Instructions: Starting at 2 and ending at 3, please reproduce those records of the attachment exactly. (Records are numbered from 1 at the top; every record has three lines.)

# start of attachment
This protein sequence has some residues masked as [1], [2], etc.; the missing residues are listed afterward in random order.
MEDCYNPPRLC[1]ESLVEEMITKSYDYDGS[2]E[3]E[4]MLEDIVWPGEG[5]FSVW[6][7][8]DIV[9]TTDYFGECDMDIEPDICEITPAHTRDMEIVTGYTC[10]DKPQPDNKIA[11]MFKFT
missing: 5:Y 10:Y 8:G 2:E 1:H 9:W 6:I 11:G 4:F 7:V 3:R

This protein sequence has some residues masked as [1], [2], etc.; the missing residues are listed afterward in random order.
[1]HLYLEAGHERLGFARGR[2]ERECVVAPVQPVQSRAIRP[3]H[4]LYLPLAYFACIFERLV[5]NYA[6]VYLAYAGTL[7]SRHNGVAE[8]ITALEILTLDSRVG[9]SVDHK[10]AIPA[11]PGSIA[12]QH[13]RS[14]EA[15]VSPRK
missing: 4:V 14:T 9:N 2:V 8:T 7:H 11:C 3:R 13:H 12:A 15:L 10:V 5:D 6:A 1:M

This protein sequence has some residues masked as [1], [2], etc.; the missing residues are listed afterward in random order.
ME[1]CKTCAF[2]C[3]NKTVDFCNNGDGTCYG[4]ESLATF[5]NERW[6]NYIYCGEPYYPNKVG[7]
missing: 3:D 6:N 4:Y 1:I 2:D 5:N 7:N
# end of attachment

This protein sequence has some residues masked as [1], [2], etc.; the missing residues are listed afterward in random order.
[1]HLYLEAGHERLGFARGR[2]ERECVVAPVQPVQSRAIRP[3]H[4]LYLPLAYFACIFERLV[5]NYA[6]VYLAYAGTL[7]SRHNGVAE[8]ITALEILTLDSRVG[9]SVDHK[10]AIPA[11]PGSIA[12]QH[13]RS[14]EA[15]VSPRK
missing: 4:V 14:T 9:N 2:V 8:T 7:H 11:C 3:R 13:H 12:A 15:L 10:V 5:D 6:A 1:M

This protein sequence has some residues masked as [1], [2], etc.; the missing residues are listed afterward in random order.
ME[1]CKTCAF[2]C[3]NKTVDFCNNGDGTCYG[4]ESLATF[5]NERW[6]NYIYCGEPYYPNKVG[7]
missing: 3:D 6:N 4:Y 1:I 2:D 5:N 7:N